Wednesday, May 5, 2021

French Journalist Attacking Uyghur Genocide Reports Doesn’t Appear to Exist

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Rory Karsten
Rory Karsten is the penname used for a journalist working and traveling in Asia. He has been writing about the region for ten plus years with a focus on China and human rights.

A list of Chinese Communist Party (CCP) fakery would be endless, but one of the latest examples is the apparent use of a fake French journalist attacking Uyghur genocide reports.

In an article published by the regime’s propaganda broadcaster CGTN, a so-called journalist identified as “Laurene Beaumond” attacked international concerns that genocide is being carried out against the Uyghur Muslim people.

In “her” article, “Beaumond” asserted that claims of concentration camps, sterilization, the erasure of culture, and forced labor in Xinjiang were baseless and made by people who have not been to the region.

“I had the opportunity to visit the region many times between 2014 and 2019, and I do not recognize the Xinjiang they describe to the one I know,” the so-called author wrote in the article headlined My Xinjiang: Stop the tyranny of fake news.

CGTN describes Laurene Beaumond as a “7-year China resident” who is a freelance journalist who has worked with various Paris-based media outlets. CGTN further says she has a double degree in history and holds a master’s degree in journalism.

But France’s Le Monde newspaper wasn’t able to find evidence that a Laurene Beaumond actually exists. In its article When Chinese television CGTN invents a French journalist, the newspaper found that the French office that issues journalists’ ID cards has zero records of “her” on their registry.

Le Monde also found no proof of “her” working in France and they said the language used in the article was typical of CCP propaganda, leading them to come to the conclusion that Laurene Beaumond is a mere fabrication.

Questioning French journalist’s identity is ‘unhealthy’

Meanwhile, the regime has tried spinning its way out of what was becoming a charade.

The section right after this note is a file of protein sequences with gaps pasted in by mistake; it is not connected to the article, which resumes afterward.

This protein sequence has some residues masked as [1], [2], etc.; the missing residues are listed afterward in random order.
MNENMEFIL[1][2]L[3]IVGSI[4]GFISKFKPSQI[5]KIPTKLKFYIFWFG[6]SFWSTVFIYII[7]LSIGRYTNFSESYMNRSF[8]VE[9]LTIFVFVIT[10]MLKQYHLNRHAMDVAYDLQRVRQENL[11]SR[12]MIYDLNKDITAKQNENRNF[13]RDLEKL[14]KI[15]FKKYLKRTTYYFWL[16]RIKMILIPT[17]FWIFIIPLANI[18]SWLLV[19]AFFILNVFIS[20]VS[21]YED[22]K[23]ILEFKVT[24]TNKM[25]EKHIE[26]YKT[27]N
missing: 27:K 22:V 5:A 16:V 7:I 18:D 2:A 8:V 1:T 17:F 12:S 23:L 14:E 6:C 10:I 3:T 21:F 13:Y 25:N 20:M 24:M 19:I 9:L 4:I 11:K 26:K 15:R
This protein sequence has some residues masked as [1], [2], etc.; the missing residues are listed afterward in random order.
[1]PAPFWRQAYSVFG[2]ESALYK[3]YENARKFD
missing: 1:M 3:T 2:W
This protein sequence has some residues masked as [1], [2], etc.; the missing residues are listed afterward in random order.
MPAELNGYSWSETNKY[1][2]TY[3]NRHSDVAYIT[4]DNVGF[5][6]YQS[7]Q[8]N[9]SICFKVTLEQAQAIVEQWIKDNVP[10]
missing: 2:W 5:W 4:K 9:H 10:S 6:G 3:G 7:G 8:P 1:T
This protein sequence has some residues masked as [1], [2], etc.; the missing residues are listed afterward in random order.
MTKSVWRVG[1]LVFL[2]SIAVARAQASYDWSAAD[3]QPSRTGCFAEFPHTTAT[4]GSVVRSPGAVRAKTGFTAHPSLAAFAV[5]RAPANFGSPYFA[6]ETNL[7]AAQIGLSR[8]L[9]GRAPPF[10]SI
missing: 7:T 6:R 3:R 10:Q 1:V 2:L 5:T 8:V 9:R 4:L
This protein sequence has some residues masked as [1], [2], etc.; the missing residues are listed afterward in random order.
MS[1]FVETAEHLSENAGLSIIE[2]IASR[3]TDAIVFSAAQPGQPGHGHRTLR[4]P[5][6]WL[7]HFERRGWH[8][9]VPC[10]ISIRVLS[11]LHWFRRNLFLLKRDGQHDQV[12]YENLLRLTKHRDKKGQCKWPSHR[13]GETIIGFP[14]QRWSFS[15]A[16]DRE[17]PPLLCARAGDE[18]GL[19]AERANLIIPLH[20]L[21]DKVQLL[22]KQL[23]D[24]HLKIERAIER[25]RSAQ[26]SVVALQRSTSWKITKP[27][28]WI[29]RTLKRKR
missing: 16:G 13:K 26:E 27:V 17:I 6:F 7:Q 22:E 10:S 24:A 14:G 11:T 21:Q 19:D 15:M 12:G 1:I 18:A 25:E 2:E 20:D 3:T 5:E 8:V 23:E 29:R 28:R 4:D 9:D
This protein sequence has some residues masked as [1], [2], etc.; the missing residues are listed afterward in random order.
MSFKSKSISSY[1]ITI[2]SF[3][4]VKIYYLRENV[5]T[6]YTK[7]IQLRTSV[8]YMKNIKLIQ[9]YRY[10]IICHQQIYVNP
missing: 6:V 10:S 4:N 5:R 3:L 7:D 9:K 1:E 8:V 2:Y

The matter was recently brought up by a member of the foreign press in Beijing who ended up being berated by Chinese Foreign Ministry spokeswoman Hua Chunying for suggesting that Laurene Beaumond didn’t actually exist. The questioning, Hua said, “reflects unhealthy thinking.”

Hua said that Laurene Beaumond was a real person, but later CGTN issued a statement saying that Laurene Beaumond was instead a pen name used by a French journalist and went on the attack against Le Monde.

The CCP’s propaganda outlet further added that the so-called French writer will no longer use the Laurene Beaumond pseudonym due to the “disproportionate media exposure and the harassment” that the mystery writer has “suffered.”

CGTN is a big part of the Chinese communist’s massively funded propaganda efforts overseas, but it suffered a setback in February when its license in Britain was withdrawn because its state-backed ownership structure broke British law. Last month, CGTN was also fined £225,000 by the UK’s media regulator for its bias in coverage of the pro-democracy Hong Kong protests and for broadcasting forced confessions.

Australian broadcaster SBS has also recently suspended CGTN and CCTV after complaints from the human rights organization Safeguard Defenders.

For more on how forced confessions on TV are used by the Chinese state, watch this video below.

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